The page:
Country culture. Are majority groups and minority groups very different

by | Mar 23, 2023 | 0 comments

Country culture. Are majority groups and minority groups very different?

Huib Wursten. Author and consultant

Sometimes it is taken for granted that minority cultures have different value preferences. It is certainly true at the level of the outside layers of culture:  Symbols, Heroes, and rituals. See below


Working in international organizations, three questions are almost always raised:

  • I recognize what you are saying about my country. But the people in the North of my country are different from those in the South. The people in the West are different from the people in the East.
  • This is a static description of what is going on in the world. In reality, we see rapid change everywhere.
  • This is putting people in boxes. All people are different. This is stereotyping.


How to cope with these important questions? Below are some answers.

  • Country culture and regional differences


Comparisons are always dangerous. But the best way is to compare the dominant culture with the grammar of a language system. In every language, there is a shared grammar system. The proper use of the grammar system is taught in schools, and tests and exams ensure that the grammar system survives the next generation. But in all countries, one can find differences in style and dialects. Nobody will deny that the basic grammar systems of English, Chinese, Russian and Sanskrit are different. Still, people sharing one basic grammar system can be different in style and dialect. Take the Scottish and the English. They share the same basic grammar system. Still, the Scottish are so different in style and dialect that even the English have a problem understanding what they say.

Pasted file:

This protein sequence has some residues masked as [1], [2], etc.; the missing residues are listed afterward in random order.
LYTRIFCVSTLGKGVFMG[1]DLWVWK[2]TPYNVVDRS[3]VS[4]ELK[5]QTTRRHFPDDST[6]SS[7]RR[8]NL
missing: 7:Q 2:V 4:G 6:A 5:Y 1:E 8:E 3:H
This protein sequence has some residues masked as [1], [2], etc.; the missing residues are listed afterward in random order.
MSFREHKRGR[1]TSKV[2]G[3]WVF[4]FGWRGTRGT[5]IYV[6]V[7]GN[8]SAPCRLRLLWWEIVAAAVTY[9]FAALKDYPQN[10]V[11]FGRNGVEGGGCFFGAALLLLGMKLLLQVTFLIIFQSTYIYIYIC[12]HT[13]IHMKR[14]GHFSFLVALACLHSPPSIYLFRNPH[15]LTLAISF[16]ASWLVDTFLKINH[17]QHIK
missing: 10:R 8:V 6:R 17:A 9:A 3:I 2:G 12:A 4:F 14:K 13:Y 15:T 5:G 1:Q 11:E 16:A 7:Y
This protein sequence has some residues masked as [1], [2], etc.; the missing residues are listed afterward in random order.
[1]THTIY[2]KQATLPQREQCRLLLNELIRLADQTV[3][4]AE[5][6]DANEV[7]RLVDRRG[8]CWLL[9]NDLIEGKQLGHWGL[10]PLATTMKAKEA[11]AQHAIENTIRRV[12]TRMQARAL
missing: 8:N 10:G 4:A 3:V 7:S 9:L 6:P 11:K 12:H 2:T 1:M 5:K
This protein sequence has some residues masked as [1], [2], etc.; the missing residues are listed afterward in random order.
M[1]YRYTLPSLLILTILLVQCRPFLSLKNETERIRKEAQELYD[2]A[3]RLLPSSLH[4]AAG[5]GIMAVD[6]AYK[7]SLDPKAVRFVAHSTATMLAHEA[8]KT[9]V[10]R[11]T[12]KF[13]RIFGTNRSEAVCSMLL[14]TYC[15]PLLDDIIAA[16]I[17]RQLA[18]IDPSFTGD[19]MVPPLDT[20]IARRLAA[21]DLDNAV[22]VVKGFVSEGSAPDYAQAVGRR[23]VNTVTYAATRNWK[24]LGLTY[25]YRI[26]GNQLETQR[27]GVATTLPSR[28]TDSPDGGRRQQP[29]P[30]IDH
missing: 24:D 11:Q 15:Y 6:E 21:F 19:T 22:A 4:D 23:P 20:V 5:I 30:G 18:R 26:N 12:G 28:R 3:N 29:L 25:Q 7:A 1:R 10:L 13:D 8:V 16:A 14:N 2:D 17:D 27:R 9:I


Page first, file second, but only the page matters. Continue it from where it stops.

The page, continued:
This is the way to understand most of the regional differences in culture. In almost all countries, people share a homogeneous (majority) culture. But styles and other elements of the superficial layers of culture can be different.

Cultural descriptions reflect the basic grammar of the dominant culture. In every country, one can find minorities with different outlooks. These minorities, however, tend to behave according to the majority’s preferences. This is because of a practical reason. The dominant culture sets the criteria for assessing success or failure. If minorities want to succeed, they learn quickly to take the requirements of the dominant culture into account.

People born and living in a certain culture see their culture as self-evident and normal. Deviation from the standard attracts attention and can be experienced as an emotional breach in expected behavior. For the people concerned, it can be seen as an argument that “culture is changing”. However, defining their behavior as the norm would be a mistake. They stand out just because they do not behave according to the norm.


Some empirical evidence

The limited empirical evidence available shows that on the basic value level, this is

questionable. The same is sometimes expected comparing generations.

Below are two graphics from the research done by Marieke de Mooij & Jake Beniflah (2016):

They used the Hofstede dimensions as starting point to see if the assumptions about minorities

and generations in the USA are correct.


As a reminder, the confirmed scores for the whole of the USA:

PDI:  40, IDV: 91 Mas:  62, UAI:  46


Below are the scores of minority groups:


The tentative conclusion is that small differences are certainly detected but that most minority groups score on the same sides of the Hofstede scale as the majority culture.


Do different generations have different values?

Again Marieke de Mooij & Jake Beniflah (2016) researched this assumption.


See below:


This means that the dominant rules of the game are shared by most of the groups. All this brings us to the next level of understanding culture: the rules of the game for policy making as defined by the combination of the four basic value dimensions. Leading us to the “Mental Images.”


But first, a few words on personality characteristics.



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